The rotating stage was a little stiff on receipt so all remains of the original lubricant was removed. It was difficult to know what this was since most of it had long 'dried out' but I used a light grade oil since there is a small circular depression in the assembly to accept what I think was an oil reservoir keeping the two plates constantly fed on rotation. The refurbished stage assembly works extremely well and is light to the touch with enough damping to prevent accidental movement. I think grease used here would have been too stiff and created excessive drag, a common problem with the Russian LOMO Biolam range.


Two views of the rotating pre-centred Bertrand lens and analyzer removed for visual checks, other versions used the now standard slider compensators with integral dust covers.



With the limb almost horizontal  it is easy to work on the substage assembly for cleaning, here showing the pre-centred condenser removed plus condenser and stage controls, again the stage height control seems to be an option not seen on other units in publications I've seen to date.



The condenser with swing-out filter holder underneath, I cannot find any markings to indicate NA.


On the left the assembly for reflected light which also holds the objective, this includes a rotating polarizer and semi-mirrored control to direct the light from reflected to transmitted plus diaphragm and lens, on the right the main tube dismantled ready for cleaning.

Instead of the top lighting attachment there is a version with rotating turret which can hold three objectives, 'Model PN' I think.




The removable holder for the 30mm eyepiece includes an accessory slot for additional compensators with the correct eyepiece fitted and integral slideable dust cover, again this is an option since some other 'Model P' microscopes I have seen don't have this fitted. I think this assembly accepts more sophisticated Wright eyepieces. Included with the microscope were two Swift 30mm eyepieces both with focusable cross-hairs that are not easily removed,  unfortunately this causes a problem with taking images except where the image of cross-hairs may be desirable say in rock sections. I tried a 30mm eyepiece from a Meiji stereo microscope and after a small modification to get it parfocal with the Swift eyepieces, works remarkably well also having the advantage of a high eyepoint suitable for projecting an image onto the lens of my Canon Ixus 400 digicam. However this wide-field eyepiece pushes the capabilities of the Swift objectives too far having not been computed to run with them! This combination though has been used in the images shown later, together with another one of my home made mounts for the Canon. I have also used a 30mm Leitz eyepiece without cross-hairs of similar vintage to the Swift with good results.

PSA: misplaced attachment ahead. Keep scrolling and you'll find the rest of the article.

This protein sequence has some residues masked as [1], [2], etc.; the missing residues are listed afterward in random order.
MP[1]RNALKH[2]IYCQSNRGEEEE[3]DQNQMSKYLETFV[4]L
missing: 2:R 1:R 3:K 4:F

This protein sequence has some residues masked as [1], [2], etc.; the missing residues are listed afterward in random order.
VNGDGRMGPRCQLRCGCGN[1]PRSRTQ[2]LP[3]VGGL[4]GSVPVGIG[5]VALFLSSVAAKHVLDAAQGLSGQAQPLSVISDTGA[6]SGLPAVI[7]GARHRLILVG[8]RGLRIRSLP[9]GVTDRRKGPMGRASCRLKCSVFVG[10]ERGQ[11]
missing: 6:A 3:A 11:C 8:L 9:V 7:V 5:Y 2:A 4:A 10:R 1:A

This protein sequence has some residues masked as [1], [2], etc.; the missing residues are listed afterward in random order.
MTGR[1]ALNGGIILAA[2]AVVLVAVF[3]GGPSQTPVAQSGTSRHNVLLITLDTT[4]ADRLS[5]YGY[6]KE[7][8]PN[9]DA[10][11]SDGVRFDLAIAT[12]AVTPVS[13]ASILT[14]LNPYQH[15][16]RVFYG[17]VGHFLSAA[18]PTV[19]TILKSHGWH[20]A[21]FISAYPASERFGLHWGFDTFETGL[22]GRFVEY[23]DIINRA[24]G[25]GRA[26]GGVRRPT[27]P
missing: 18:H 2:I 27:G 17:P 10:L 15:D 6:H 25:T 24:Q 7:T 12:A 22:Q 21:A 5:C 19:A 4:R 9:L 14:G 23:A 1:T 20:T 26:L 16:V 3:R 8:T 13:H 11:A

The original name and serial number had gone quite dull with some of the paint missing from the letters, the image shows the restored lettering.



Detail of polarizer markings after new paint applied to engraved markers.



Rotring paints and Prolene 2/0 [from the 101 series] brush by Pro Arte used in restoring markings, the paints are water based and colour fast but when dry are quite resilient to moisture.



The left image shows an internal shot of the restored box with microscope and accessories and right, the original Swift name plate and beautiful wood grain on the external face of the door. Unfortunately at some time in its life the door had been forced open creating some damage on the left panel probably because the design allows you to close the door with the key still inside! There was not much I could do about this, the rest of the box needed a good clean and some gentle wood restorer applied to bring  the natural wood grain back to life. The felt pads needed some work but are now OK. Fragments of an original address label was inside but in very poor condition, part of it was saved, reinforced and made into a smaller label attached to the key as shown in the right image.



 The outer section of the original handle was beyond repair but on the suggestion of my brother I cut a piece from an old well worn leather belt fed the steel reinforcer through the centre of the stitched leather and produced a handle hopefully in keeping with the box.



Home made accessories.


On the left, the LED light assembly replacing the mirror [the mirror can be easily put back on the release of two brass screws] and on the right, the Canon Ixus 400 digicam on its mount.



Early tests of the microscope and optics were carried out with a limited form of critical illumination via a converted desk light fitted with a 75 watt photo-enlarger lamp, this worked well enough but is bulky, gets very hot and has no diaphragm . I wanted the microscope to be more self contained so I investigated the possibility of LED illumination. Ideally I would like to use a high quality external Köhler lamp but smaller units have not been made commercially for some time from the 'big makers' and good ones are becoming rare on the second-hand market. [I have not needed one earlier since the microscopes I have previously owned have all had built-in illumination].